But his force and application of mind were chiefly given to theological investigations and writing. While he studied carefully the works of master minds in this field of inquiry, and was able to speak with discrimination of their peculiar shades of opinion, he drew up his own system, chiefly from the sacred Scriptures, which he regarded as his only standard. As he was no slave to the authority of others, so he did not affect to distirguish himself by any of those peculiarities of opinion which learned men are often fond of, and which, in most instances, are rather injurious than solid. His “Lectures on Divinity” were published after his death, and are regarded as a noble monument of learning well digested, though exhibited in a method perhaps too technical and formal.

“Upon the whole,” says Orton, “it may, I think, with great justice be said of Doddridge, that, though others might exceed him in their acquaintance with antiquity or their skill in the languages, yet, in the extent of his learning and the variety of useful and important knowledge he had acquired, he was surpassed by few."

Having acquired, as we have said, large stores of varied knowledge, he had learned also the art of communicating his thoughts with great clearness, propriety, order, and persuasive power. He possessed a remarkable command of language, and had formed his style on the best of English models. It was lucid, but inclined to be diffuse. Fine writing was no part of his effort, for he studied invariably to adapt himself to the apprehension and improvement of plain readers. He endeavored, both in preaching and in writing, to adapt himself to the popular mind of the age, and to promote the enlightenment and the piety of the masses. He might have attained the highest reputation as a literary man, and an elegant writer; but, for the sake of a higher usefulness, he deliberately sacrificed all the fame of this sort which was with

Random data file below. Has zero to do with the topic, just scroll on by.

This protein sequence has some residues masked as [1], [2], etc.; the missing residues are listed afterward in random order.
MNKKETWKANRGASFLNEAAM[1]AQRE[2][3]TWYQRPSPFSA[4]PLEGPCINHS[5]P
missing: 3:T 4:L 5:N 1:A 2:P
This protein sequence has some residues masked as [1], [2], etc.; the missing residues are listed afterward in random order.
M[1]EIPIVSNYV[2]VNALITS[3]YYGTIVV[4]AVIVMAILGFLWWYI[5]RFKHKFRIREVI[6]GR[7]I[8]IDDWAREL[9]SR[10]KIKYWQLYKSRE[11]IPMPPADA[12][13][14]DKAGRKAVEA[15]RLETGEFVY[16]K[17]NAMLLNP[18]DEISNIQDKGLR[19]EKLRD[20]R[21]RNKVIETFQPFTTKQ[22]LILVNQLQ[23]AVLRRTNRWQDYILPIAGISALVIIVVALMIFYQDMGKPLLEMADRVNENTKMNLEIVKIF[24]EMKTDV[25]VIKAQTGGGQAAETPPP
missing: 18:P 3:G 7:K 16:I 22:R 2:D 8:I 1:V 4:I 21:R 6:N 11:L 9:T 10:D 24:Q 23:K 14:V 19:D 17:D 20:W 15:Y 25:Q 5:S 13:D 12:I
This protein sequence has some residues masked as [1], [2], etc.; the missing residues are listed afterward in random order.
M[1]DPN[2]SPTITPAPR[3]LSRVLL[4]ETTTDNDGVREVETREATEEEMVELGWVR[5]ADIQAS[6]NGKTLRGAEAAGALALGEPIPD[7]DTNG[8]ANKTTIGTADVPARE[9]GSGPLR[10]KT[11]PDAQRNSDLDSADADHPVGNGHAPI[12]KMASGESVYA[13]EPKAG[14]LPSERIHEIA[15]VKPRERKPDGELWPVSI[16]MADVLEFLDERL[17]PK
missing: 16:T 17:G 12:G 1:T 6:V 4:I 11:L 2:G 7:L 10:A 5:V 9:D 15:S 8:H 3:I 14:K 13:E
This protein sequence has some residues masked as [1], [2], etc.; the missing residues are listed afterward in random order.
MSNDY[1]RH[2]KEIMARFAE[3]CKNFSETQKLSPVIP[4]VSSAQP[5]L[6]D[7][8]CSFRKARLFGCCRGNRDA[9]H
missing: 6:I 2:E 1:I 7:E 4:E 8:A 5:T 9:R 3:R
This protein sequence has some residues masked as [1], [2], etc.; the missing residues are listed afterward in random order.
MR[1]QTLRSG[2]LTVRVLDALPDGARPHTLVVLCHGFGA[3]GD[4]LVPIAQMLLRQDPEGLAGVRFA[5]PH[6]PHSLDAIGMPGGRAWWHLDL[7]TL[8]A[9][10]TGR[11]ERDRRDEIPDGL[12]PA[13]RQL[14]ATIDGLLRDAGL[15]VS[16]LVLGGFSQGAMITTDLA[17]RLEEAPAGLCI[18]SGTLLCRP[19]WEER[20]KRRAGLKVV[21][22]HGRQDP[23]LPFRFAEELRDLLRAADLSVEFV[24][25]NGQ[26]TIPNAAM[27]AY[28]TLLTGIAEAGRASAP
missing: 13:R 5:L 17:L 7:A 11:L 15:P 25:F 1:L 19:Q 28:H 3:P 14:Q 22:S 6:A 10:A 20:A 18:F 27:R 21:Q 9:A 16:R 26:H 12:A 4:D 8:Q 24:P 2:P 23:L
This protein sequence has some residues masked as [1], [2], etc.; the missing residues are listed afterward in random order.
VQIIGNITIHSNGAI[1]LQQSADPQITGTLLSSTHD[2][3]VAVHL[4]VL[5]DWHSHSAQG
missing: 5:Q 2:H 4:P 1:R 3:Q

in his grasp, and, as we have seen, he inculcated upon his theological students the exercise of a similar selfdenial.

Such were the endowments and views qualifying Dr. Doddridge for his distinguished career as an author. Some notice will now be taken of the principal works which he has furnished to the world.

About the year 1730, the Dissenters' interest in England had sustained an evident decline, as compared with former periods, and an anonymous work attracted public attention under the title of "An Inquiry into the Causes of the Decay of the Dissenting Interest." The writer failed to discern and exhibit the most important causes of such decay; assigning as causes, the bigotry of the orthodox party, the unreasonable length of sermons, the undue brevity of the prayers, and the neglect of the rising generation. The grand remedy which he proposed for such a decline, was the cultivation, on the part of the dissenting ministers, of polite and gentlemanly habits. This treatise, falling into the hands of Mr. Doddridge, induced him to write and to publish a reply, which he entitled "Free Thoughts on the Best Means of Reviving the Dissenting Interest," one of the first of his publications. He therein shows that the dissenting interest had declined in consequence of a declension in godliness among dissenters, and that the best method of advancing that interest was to take effectual measures for the revival of practical religion. For this purpose he suggested that a change was required in the general style of preaching; that instead of being